I was up early with a group of others for a day trip out to Lake 69. We were to climb up the lower slopes of Chacraraju in the Cordillera Blanca, the local name for this area of the Andes. There were six of us; Danny, Albert, Angie, Michelle, Janet and myself. There was a small mix up with the guide and transport which saw us depart on the hour and a half drive to the mountain just after 8am.
We arrived in the Parque Nacional Huascaran and after registering for entry drove another twenty minutes up the dirt road towards the start of the walk. We passed some large lakes at the foot of impressive peaks before pulling up at the head of a valley. We were now at an altitude of around 4100 metres and this would be the first proper walk at such a height that any of us had attempted. We would be walking about 10kms in total while ascending for 800 metres to Lake 69.
One of the lakes as we drove up to our starting point
We walked down through a small stand of trees, crossed a stream and were then on the green grass of the valley floor. Our guide checked we were all ready and then we were off. On the drive up I had somehow managed to get a pain in my chest, Keryn later said that it was probably a rib coming out of alignment. Every time I tried to breathe deeply my left lung would hurt so I was restricted to normal breathes and I hoped this wouldn’t be a problem. Danny and I set the early pace walking quite fast as the valley was only a shallow slope. This proved to be a mistake for me, I simply couldn’t get enough breath to keep the same speed as Danny and also talk at the same time. I dropped back when we stopped for a rest and found that a slower pace was much more manageable.
We crossed a couple of streams and passed log trees and shrubs before coming to the end of the valley and a series of switchbacks rising up the much steeper slope. The path here was marked with gravel and wasn’t too taxing but we still took plenty of rest stops. The wind was picking up on the more exposed path making it a little cool, even with the sun shining down on us. We could see a few impressive waterfalls as we climbed, one on each side of the valley slope. The valley was surrounded by high peaks, the tallest covered in snow and quite majestic. I was walking with Janet, Michelle and the guide behind and the others ahead, Danny well in advance. We spotted Danny cresting the path, hands in the air as he ran towards whatever it was that awaited us above.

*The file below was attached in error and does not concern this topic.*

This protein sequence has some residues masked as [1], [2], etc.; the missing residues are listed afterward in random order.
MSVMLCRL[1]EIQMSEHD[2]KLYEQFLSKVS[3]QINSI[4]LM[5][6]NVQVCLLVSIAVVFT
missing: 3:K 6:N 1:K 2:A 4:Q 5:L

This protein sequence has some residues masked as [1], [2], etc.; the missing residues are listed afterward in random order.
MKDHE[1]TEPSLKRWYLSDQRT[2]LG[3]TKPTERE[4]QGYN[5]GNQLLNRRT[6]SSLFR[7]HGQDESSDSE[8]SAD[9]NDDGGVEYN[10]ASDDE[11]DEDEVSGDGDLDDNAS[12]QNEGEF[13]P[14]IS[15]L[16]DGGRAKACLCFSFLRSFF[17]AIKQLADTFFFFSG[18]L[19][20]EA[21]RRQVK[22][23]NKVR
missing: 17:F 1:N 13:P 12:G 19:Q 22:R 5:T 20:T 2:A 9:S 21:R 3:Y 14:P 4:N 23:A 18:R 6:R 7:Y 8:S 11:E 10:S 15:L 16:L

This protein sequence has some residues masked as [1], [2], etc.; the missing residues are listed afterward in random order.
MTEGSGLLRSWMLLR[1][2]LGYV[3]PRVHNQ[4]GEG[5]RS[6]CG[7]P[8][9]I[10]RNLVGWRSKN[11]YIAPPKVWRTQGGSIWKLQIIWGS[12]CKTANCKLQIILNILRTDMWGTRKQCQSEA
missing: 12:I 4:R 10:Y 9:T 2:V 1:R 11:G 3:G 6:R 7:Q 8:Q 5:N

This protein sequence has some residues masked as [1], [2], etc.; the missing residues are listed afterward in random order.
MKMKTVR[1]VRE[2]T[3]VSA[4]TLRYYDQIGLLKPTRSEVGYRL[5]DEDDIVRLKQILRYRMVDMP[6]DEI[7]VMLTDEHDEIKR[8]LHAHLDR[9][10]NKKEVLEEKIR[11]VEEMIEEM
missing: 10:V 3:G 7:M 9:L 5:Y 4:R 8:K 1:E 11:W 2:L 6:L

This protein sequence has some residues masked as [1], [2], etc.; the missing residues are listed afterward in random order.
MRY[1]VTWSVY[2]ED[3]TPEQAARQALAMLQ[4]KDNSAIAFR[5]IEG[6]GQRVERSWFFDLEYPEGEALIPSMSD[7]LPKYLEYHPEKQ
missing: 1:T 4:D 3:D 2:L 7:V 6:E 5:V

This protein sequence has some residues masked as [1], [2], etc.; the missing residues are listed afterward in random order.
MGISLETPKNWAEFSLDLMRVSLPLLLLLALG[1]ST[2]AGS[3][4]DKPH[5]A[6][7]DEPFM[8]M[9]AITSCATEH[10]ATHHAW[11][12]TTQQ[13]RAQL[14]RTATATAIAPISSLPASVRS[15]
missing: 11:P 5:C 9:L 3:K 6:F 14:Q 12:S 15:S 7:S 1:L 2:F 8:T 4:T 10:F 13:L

Looking to the peaks
At a slower pace we continued and eventually made the crest ourselves to find ourselves at the head of a plateau, the path skirting around a small dark lake. We sat by the lake for a while to catch our breath and moved on when we were caught by another group of hikers. Looking back I could see someone from the other group posing for a photo on a large bolder next to the lake.
From the lake we descended a short way and continued along a flat, slightly swampy and grassy area. Ahead of us we could see the peak pushing into the sky. The plateau was easier to walk along and we needed less rest time, though we did stop to let out guide catch us up. Michelle was still behind, slowly coming along at her own pace. With the guide we approached the end of this shorter valley and found the next set of switchbacks that would take us up to Lake 69. This section of path was much harder, we were stopping at each turn in the path and often in the middle of each stretch. It was an effort of will to push along the last section which seemed to be never ending, stopping every ten metres or so. The guide was ahead and encouraged us telling us we didn’t have far to go.
Near the top of the path I started moving a bit faster than Janet and came to a rocky area and ahead I could just see a sliver of sapphire blue water. With the goal visible I accelerated and after a few minutes was sitting down with the others, taking off my shoes and relaxing by the beautiful lake. The water was an intense blue, lighter than the sky above. The peak of the mountain rose above the lake, further peaks visible to the left and right. Janet soon arrived and we all had lunch, though we weren’t all that hungry which is something that happens at higher altitudes.
Resting at Lake 69
Our guide reflects
There was a group of French walkers already at the lake and we were joined by the group that Janet and I had seen previously. There were three in this group, two from Costa Rica and one from Canada. I helped take some photos of the three of them doing handstands with the lake and mountain as a backdrop. The French group left and we weren’t too far behind.
Two Costa Rican’s and a Canadian
We found Michelle on the plateau sitting down and having a rest. There were a few other groups that were passed on the return, we said a few words to a couple of woman, one German and the other Irish. They had been trekking for a few days and this was their last walk before continuing their holiday elsewhere. The return was (for me anyway) much easier than the ascent. Passing along the final valley we saw lots of cows that had been led up for grazing. I spied a campsite set up in the time since we had last passed this way but all in all we hadn’t seen many people. It took just over five hours for us to find ourselves back at the van, tired but happy with our days walk.
Heading across the plateau
One of the waterfalls falling into the lower valley
A cow in the lower valley
Together at the end
I slept for much of the trip back into Huaraz and spent the evening huddled in warm clothes, I don’t think I had been drinking enough water in the afternoon and was suffering a mild form of altitude sickness. Dinner was again pizza and I was off to bed as early as possible.